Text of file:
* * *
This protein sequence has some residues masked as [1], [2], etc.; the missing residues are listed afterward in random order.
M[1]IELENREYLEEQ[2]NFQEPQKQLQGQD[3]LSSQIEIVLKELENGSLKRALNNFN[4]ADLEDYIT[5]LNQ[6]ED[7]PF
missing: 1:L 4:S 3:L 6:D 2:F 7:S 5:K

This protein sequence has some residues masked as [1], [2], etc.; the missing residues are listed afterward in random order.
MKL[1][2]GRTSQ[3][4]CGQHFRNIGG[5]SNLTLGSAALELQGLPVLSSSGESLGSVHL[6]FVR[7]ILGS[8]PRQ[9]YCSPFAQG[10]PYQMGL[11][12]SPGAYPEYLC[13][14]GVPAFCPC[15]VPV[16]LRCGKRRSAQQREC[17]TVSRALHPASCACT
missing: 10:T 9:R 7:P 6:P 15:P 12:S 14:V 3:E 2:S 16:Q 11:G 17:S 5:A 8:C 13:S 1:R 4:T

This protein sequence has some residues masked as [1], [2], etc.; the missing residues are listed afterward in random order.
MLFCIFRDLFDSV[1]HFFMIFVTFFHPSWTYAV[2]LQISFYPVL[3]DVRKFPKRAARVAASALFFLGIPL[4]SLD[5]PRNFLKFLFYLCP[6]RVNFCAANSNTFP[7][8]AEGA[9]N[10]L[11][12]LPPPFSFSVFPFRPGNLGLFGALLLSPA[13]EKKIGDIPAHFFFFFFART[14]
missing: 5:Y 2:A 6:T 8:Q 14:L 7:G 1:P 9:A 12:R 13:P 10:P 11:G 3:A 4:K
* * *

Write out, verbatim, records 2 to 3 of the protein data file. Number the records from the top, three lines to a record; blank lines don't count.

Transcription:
This protein sequence has some residues masked as [1], [2], etc.; the missing residues are listed afterward in random order.
MKL[1][2]GRTSQ[3][4]CGQHFRNIGG[5]SNLTLGSAALELQGLPVLSSSGESLGSVHL[6]FVR[7]ILGS[8]PRQ[9]YCSPFAQG[10]PYQMGL[11][12]SPGAYPEYLC[13][14]GVPAFCPC[15]VPV[16]LRCGKRRSAQQREC[17]TVSRALHPASCACT
missing: 10:T 9:R 7:P 6:P 15:P 12:S 14:V 3:E 2:S 16:Q 11:G 17:S 5:A 8:C 13:S 1:R 4:T

This protein sequence has some residues masked as [1], [2], etc.; the missing residues are listed afterward in random order.
MLFCIFRDLFDSV[1]HFFMIFVTFFHPSWTYAV[2]LQISFYPVL[3]DVRKFPKRAARVAASALFFLGIPL[4]SLD[5]PRNFLKFLFYLCP[6]RVNFCAANSNTFP[7][8]AEGA[9]N[10]L[11][12]LPPPFSFSVFPFRPGNLGLFGALLLSPA[13]EKKIGDIPAHFFFFFFART[14]
missing: 5:Y 2:A 6:T 8:Q 14:L 7:G 1:P 9:A 12:R 13:P 10:P 11:G 3:A 4:K